An entry at Eric Sundstr√∂m’s blog started me thinking about the comparisons between the leaders of the UK’s two main parties now David Cameron has taken over as leader of the Tories, and the situation in Sweden where Fredrik Reinfeldt is up against Goran Persson. Other than giving the opportunity for some gruesome work with Photoshop on the leaders’ faces, there are some interesting parallels to be drawn.
Any party gets tired when in government. So what do you do about it, and how should an opposition party challenge a governing party that has been reasonably successful? And how should the governing party respond?
(1) Get a credible leader
Both the Moderates and the Tories seem to have done this in their own way, with young and credible candidates challenging the incumbents. However, the styles they have gone for a very different. Cameron can be more charming and photogenic than Blair, challenging him at his own game. Reinfeldt looks more like a second hand car salesman that you would not really trust.
(2) Beat the others at their own game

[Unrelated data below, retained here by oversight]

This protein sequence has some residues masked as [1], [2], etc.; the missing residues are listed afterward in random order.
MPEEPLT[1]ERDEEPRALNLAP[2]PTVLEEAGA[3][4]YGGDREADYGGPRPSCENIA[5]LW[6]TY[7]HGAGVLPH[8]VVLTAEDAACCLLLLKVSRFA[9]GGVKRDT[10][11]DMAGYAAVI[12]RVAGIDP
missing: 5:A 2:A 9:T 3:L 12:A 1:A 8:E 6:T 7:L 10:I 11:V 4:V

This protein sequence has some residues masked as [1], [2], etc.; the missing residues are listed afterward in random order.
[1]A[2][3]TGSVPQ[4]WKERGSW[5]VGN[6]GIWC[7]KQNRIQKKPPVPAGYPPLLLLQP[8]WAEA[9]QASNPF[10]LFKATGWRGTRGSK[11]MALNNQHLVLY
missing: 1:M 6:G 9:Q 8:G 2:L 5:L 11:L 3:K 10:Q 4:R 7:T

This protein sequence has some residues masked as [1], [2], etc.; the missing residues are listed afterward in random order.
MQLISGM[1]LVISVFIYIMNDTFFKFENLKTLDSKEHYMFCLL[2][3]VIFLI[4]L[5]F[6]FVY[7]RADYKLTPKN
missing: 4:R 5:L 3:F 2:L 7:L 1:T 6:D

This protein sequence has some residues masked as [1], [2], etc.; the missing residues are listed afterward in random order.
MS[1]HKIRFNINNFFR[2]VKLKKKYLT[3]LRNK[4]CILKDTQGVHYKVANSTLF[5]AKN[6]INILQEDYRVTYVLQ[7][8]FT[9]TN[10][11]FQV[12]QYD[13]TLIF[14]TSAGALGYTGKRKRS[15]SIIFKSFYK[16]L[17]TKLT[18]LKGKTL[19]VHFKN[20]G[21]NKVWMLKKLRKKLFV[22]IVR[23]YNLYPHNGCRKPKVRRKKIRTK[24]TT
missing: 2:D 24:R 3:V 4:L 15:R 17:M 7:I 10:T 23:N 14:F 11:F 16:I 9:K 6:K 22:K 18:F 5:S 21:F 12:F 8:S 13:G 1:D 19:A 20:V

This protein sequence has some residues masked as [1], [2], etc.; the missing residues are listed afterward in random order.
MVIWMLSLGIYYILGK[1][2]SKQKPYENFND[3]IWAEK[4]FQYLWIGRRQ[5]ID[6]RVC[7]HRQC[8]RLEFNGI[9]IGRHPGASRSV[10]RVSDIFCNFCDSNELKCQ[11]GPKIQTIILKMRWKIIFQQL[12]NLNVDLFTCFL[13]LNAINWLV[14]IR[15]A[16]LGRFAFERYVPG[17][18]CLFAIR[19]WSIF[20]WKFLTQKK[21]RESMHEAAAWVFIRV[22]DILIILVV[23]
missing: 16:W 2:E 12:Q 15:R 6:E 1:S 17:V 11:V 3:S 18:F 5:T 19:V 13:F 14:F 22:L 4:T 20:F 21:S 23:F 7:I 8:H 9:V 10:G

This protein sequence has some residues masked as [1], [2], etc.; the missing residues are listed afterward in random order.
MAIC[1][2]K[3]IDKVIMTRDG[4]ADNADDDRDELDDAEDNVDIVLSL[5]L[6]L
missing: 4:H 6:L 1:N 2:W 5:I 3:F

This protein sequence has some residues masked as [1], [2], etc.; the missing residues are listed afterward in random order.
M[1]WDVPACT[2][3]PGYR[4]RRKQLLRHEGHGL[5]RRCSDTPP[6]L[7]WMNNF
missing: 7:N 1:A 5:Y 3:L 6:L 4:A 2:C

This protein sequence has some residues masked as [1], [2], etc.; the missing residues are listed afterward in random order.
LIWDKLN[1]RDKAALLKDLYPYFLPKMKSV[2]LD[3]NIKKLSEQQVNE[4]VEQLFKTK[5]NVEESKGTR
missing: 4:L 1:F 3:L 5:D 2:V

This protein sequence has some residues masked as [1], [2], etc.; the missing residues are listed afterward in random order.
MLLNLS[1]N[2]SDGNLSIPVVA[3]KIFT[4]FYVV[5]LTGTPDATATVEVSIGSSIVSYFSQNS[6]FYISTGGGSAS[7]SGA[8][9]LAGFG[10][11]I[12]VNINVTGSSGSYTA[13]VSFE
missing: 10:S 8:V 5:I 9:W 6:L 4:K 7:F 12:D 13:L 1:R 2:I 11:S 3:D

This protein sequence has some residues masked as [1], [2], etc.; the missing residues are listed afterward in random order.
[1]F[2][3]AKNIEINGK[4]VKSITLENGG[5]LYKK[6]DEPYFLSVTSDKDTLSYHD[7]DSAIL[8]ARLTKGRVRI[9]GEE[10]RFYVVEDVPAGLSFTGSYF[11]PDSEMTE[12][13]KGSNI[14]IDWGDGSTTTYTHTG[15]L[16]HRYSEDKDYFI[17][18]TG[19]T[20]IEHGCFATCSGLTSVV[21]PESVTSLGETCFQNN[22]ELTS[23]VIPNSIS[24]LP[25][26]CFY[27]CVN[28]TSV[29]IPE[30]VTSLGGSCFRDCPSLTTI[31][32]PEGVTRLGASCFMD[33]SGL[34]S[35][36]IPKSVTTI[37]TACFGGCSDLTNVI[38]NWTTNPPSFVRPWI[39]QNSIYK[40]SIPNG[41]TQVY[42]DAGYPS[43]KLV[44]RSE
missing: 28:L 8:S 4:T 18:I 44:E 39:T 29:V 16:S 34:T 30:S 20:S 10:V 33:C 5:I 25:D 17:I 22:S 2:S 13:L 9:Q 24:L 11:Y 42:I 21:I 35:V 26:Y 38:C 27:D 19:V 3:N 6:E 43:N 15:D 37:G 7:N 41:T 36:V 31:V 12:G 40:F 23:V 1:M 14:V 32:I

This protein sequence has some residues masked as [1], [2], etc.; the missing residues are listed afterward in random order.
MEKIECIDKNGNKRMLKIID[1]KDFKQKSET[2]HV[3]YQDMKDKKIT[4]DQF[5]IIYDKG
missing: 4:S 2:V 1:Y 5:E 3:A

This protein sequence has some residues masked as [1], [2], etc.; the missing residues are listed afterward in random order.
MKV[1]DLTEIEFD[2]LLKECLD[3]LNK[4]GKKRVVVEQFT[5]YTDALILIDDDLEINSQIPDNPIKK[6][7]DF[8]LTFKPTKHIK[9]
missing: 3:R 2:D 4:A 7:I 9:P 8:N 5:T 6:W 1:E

As UK politics seems to be shaping up once more as a battle of style over substance, so Swedish politics seems to be quite different, with statistics and the record of the Social Democrats coming in for scrutiny.
(3) Any party that does not rejuvinate itself faces major problems
Any party in government starts to look a bit battered and weary after a while. This happened to the Tories in the period to 1997 and it has taken them until now to adjust. Labour has realised it can’t carry on for ever with Blair, and will get a new leader. Persson soldiers on in Sweden and is trying to defend his record. It might just work one more time… On the other hand, if Labour goes for Gordon Brown to succeed Blair, will that just play into the hands of Cameron?
Fingers crossed that the new challenge of the right is beaten off in both cases, and in the UK at least, politics really seems to have become interesting again!